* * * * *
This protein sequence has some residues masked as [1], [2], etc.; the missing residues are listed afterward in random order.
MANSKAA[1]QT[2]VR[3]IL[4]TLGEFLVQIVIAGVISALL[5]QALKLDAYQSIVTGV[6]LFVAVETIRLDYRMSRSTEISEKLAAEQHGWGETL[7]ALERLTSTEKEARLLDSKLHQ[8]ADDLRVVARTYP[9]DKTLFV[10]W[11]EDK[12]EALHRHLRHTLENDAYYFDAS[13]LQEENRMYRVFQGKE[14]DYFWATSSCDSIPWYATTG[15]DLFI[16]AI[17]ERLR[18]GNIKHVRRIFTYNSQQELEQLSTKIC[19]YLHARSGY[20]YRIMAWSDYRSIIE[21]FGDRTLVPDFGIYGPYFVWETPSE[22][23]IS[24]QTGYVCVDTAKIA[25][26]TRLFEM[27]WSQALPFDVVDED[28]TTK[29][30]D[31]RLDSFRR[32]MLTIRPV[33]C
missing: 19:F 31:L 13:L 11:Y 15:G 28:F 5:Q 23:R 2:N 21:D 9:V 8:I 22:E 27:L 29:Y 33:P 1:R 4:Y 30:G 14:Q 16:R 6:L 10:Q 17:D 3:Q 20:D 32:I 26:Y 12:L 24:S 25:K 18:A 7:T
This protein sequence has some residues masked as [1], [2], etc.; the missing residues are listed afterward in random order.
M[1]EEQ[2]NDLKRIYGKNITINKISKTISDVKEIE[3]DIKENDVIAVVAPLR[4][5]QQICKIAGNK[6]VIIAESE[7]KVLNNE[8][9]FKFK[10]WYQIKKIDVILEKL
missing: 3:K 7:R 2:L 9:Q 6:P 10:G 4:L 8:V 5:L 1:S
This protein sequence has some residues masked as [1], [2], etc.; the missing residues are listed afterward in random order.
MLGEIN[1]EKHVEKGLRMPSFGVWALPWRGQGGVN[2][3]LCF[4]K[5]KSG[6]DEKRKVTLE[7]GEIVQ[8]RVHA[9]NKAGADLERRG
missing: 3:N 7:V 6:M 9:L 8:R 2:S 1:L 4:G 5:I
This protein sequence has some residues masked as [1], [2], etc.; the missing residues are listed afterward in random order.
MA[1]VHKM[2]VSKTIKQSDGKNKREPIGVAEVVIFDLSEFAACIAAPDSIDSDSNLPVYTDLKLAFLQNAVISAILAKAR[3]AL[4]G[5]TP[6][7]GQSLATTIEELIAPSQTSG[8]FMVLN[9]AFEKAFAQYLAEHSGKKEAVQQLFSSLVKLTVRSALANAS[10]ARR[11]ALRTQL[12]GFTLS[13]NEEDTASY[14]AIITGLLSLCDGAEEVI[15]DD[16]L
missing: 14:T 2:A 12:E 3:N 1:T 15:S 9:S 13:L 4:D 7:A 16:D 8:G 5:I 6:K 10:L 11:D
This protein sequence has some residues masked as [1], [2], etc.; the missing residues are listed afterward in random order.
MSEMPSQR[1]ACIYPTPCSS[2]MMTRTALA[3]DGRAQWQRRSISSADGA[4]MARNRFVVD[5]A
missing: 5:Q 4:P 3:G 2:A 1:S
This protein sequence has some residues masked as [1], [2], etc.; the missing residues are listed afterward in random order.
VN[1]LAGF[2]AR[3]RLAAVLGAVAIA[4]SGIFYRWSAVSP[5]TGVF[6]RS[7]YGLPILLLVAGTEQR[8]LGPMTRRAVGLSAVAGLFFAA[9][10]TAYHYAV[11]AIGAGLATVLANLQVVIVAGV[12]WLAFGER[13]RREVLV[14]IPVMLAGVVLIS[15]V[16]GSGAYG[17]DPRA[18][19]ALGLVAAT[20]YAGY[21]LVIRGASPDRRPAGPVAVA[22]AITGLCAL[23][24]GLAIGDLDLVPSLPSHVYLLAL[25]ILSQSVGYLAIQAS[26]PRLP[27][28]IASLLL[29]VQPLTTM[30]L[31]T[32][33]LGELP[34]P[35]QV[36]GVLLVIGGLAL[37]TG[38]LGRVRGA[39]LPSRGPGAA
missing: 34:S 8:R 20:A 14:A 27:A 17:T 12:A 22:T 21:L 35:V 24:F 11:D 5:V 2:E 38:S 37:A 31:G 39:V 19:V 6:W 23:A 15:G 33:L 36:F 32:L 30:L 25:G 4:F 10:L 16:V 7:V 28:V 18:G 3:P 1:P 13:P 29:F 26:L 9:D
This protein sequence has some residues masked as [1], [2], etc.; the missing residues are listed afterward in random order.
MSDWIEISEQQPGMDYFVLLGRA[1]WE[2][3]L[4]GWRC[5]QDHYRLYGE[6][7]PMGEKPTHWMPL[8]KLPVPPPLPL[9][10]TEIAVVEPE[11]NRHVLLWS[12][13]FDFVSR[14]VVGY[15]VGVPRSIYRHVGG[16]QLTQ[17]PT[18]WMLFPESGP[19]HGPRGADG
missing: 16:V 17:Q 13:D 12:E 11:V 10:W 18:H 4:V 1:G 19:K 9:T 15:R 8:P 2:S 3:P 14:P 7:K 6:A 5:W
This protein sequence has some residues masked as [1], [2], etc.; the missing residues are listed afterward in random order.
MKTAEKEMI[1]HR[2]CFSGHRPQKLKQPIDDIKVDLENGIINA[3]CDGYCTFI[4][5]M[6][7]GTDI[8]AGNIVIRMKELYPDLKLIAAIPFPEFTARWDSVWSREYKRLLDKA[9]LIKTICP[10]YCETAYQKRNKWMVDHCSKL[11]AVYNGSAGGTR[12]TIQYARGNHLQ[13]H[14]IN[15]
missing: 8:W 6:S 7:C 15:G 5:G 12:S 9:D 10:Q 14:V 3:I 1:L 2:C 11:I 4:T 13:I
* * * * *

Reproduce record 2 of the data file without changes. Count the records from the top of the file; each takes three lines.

This protein sequence has some residues masked as [1], [2], etc.; the missing residues are listed afterward in random order.
M[1]EEQ[2]NDLKRIYGKNITINKISKTISDVKEIE[3]DIKENDVIAVVAPLR[4][5]QQICKIAGNK[6]VIIAESE[7]KVLNNE[8][9]FKFK[10]WYQIKKIDVILEKL
missing: 3:K 7:R 2:L 9:Q 6:P 10:G 4:L 8:V 5:L 1:S